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mikilu

ABS delaminating

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When printing in ABS I encounter the following error

20131222 204540

The ABS is delaminating,

I have a heatbed set at 100 degree and I am printing the ABS at 230 degrees.

Any tips would be very helpfull as I do want to make ABS my standard printing material. I have read something about Natural ABS but I'am not sure what that is.

Thanks

 

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Have you tried the default UM2 ABS settings.

Bed 90

Fan 50

Printer head 260

Flow rate 107%

Try print speed 30mm/s

I printed a tall thin ABS part today with those settings. I did have a bit of delamination, but nothing like that. I'm still working on settings but something around those values may work better.

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You can improve it a little with settings, particularly slow or switch off the fan, but the only real answer to this is a heated chamber.

Try wrapping your UM in bubble wrap or towels as a test, often this is enough just to retain some of the heat bed energy.

 

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When printing in ABS I encounter the following error

 

The ABS is delaminating,

I have a heatbed set at 100 degree and I am printing the ABS at 230 degrees.

Any tips would be very helpfull as I do want to make ABS my standard printing material. I have read something about Natural ABS but I'am not sure what that is.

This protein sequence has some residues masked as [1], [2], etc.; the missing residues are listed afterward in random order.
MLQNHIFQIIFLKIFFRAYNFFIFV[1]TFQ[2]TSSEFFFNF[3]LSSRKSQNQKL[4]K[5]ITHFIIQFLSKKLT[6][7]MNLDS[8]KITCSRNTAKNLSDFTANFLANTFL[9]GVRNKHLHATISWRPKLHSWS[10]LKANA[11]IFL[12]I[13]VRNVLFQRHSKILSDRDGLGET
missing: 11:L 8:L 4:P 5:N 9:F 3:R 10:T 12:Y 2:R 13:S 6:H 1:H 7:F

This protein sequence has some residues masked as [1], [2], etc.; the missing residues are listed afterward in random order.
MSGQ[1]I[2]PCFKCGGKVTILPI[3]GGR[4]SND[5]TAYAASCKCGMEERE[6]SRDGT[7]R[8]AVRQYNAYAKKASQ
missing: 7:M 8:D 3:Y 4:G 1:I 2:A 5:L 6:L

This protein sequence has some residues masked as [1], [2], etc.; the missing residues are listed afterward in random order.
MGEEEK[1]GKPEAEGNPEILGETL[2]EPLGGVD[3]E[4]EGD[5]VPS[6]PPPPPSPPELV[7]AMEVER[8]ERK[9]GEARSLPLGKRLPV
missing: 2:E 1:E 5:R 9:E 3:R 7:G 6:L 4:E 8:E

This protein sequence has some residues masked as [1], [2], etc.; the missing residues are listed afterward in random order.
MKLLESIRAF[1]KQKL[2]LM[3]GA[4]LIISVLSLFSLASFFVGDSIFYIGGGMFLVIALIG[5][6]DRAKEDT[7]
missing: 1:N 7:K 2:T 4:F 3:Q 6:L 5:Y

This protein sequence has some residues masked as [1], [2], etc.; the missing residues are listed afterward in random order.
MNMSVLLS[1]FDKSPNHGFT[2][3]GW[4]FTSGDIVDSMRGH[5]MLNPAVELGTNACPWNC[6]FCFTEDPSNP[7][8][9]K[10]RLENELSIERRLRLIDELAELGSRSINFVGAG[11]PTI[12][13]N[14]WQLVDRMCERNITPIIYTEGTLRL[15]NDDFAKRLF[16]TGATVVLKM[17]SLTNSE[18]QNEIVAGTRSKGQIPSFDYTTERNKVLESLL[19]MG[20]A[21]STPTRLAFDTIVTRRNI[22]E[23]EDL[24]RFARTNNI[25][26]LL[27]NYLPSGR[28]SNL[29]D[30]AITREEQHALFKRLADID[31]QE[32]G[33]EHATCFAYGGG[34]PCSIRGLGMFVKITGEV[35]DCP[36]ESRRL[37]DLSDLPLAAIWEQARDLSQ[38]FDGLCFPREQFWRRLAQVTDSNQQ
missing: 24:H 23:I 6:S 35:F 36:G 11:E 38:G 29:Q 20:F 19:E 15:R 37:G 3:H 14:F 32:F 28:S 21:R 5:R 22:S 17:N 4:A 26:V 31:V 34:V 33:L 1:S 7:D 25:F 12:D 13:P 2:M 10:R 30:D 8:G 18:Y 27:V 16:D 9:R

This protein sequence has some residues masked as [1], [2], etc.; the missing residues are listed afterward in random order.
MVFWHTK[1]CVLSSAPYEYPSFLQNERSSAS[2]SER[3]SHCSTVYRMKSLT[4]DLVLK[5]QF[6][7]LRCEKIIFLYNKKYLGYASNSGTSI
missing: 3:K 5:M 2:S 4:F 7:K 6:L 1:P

Thanks

 

Hi Mikilu

More usual settings are 110C Bed and 245-250 Nozzle

 

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I've tried the bed at 110 but it did seem to cause horrible contraction issues in the bottom few layers. The first layer or two was ok but then, if printing a tube for example, the diameter would neck down, and then build back up again. No fan is ok as long as you have no bridging, but if you're extruding in thin air, for example filling in over sparse infill with a flat surface, a bit of fan is essential. A heated chamber in combination with getting your other settings right is probably the only way to do it really. I place mine in a metal cabinet . It's not sealed but it gets cosy in there. Above the heated platform it gets up to about 45C. Below it's about 25C. I've heard its important to make sure you don't cook you motors, but I've never heard of anyone actually doing it though.

I prefer ABS because of its mechanical properties, but it does contract more than PLA. One of its key properties is it's glass transition temperature, which is somewhere around 100C for Ultimaker ABS (not exactly sure as I haven't done enough tests yet). By default it extrudes in the amorphous condition. The plastic molecules are all jumbled, and they take up more space (volume internally). If you hold plastic at a temperature above its glass transition temperature for too long the structure tends towards crystalline. Crystalline plastic has a lower volume than amorphous which it was you get higher levels of contraction. This is why on injection moulded products you can sometimes see the position of ribs on the out side of a product casing. It hasn't cooled quickly enough and at the point where the rib meets the casing the volume of plastic is higher and takes a little longer to cool down. This allows the plastic to transition towards crystalline. They are called sink marks and designers and injection moulders try very hard to prevent them. It's one of the key limitiming factors when injection moulding plastic. Amorphous contraction is about 2-3% for many plastics, but can be as high as 7-9% for crystalline. Crystalline also makes the plastic more brittle. Hope that helps explain some of the factors that you need to take into consideration :-)

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